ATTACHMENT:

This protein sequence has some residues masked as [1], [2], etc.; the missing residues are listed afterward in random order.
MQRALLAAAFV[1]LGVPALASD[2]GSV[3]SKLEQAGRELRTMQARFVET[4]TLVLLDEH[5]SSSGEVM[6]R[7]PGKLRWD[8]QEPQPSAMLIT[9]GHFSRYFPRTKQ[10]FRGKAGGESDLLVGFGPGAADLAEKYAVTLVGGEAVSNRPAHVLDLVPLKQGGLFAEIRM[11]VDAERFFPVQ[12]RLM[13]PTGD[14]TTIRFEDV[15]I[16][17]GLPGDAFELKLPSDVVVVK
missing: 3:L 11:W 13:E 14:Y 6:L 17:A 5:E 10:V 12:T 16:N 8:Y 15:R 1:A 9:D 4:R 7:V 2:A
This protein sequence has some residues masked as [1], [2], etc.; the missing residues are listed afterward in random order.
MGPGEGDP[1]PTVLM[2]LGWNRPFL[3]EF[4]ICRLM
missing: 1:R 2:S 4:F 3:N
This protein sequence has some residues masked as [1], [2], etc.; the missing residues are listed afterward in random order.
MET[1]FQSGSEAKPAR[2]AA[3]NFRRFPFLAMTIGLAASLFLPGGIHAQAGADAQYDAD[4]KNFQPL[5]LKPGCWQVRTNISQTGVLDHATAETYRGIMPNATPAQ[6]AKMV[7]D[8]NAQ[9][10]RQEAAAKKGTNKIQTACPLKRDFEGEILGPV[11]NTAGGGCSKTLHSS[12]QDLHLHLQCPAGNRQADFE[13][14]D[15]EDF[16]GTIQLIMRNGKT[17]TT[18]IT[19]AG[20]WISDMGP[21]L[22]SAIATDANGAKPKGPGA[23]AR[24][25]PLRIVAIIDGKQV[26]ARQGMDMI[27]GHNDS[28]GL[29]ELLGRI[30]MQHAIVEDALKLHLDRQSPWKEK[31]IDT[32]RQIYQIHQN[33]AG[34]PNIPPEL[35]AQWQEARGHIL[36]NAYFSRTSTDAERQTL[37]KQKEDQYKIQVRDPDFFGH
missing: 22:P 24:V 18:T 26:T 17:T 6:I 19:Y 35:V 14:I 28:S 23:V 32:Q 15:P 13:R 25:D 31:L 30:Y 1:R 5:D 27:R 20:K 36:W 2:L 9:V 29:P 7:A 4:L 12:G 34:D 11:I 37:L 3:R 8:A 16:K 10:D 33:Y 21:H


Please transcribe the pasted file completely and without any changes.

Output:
This protein sequence has some residues masked as [1], [2], etc.; the missing residues are listed afterward in random order.
MQRALLAAAFV[1]LGVPALASD[2]GSV[3]SKLEQAGRELRTMQARFVET[4]TLVLLDEH[5]SSSGEVM[6]R[7]PGKLRWD[8]QEPQPSAMLIT[9]GHFSRYFPRTKQ[10]FRGKAGGESDLLVGFGPGAADLAEKYAVTLVGGEAVSNRPAHVLDLVPLKQGGLFAEIRM[11]VDAERFFPVQ[12]RLM[13]PTGD[14]TTIRFEDV[15]I[16][17]GLPGDAFELKLPSDVVVVK
missing: 3:L 11:W 13:E 14:Y 6:L 17:A 5:E 10:V 12:T 16:N 8:Y 15:R 1:A 9:D 4:R 7:V 2:A
This protein sequence has some residues masked as [1], [2], etc.; the missing residues are listed afterward in random order.
MGPGEGDP[1]PTVLM[2]LGWNRPFL[3]EF[4]ICRLM
missing: 1:R 2:S 4:F 3:N
This protein sequence has some residues masked as [1], [2], etc.; the missing residues are listed afterward in random order.
MET[1]FQSGSEAKPAR[2]AA[3]NFRRFPFLAMTIGLAASLFLPGGIHAQAGADAQYDAD[4]KNFQPL[5]LKPGCWQVRTNISQTGVLDHATAETYRGIMPNATPAQ[6]AKMV[7]D[8]NAQ[9][10]RQEAAAKKGTNKIQTACPLKRDFEGEILGPV[11]NTAGGGCSKTLHSS[12]QDLHLHLQCPAGNRQADFE[13][14]D[15]EDF[16]GTIQLIMRNGKT[17]TT[18]IT[19]AG[20]WISDMGP[21]L[22]SAIATDANGAKPKGPGA[23]AR[24][25]PLRIVAIIDGKQV[26]ARQGMDMI[27]GHNDS[28]GL[29]ELLGRI[30]MQHAIVEDALKLHLDRQSPWKEK[31]IDT[32]RQIYQIHQN[33]AG[34]PNIPPEL[35]AQWQEARGHIL[36]NAYFSRTSTDAERQTL[37]KQKEDQYKIQVRDPDFFGH
missing: 22:P 24:V 18:T 26:T 17:T 6:I 19:Y 35:V 14:I 28:S 23:V 32:Q 15:P 13:R 25:D 31:L 30:Y 1:R 5:D 27:R 20:K 36:W 2:L 9:V 29:P 7:A 4:L 12:G 34:D 11:I 37:L 3:R 8:A 16:K 10:D 33:Y 21:H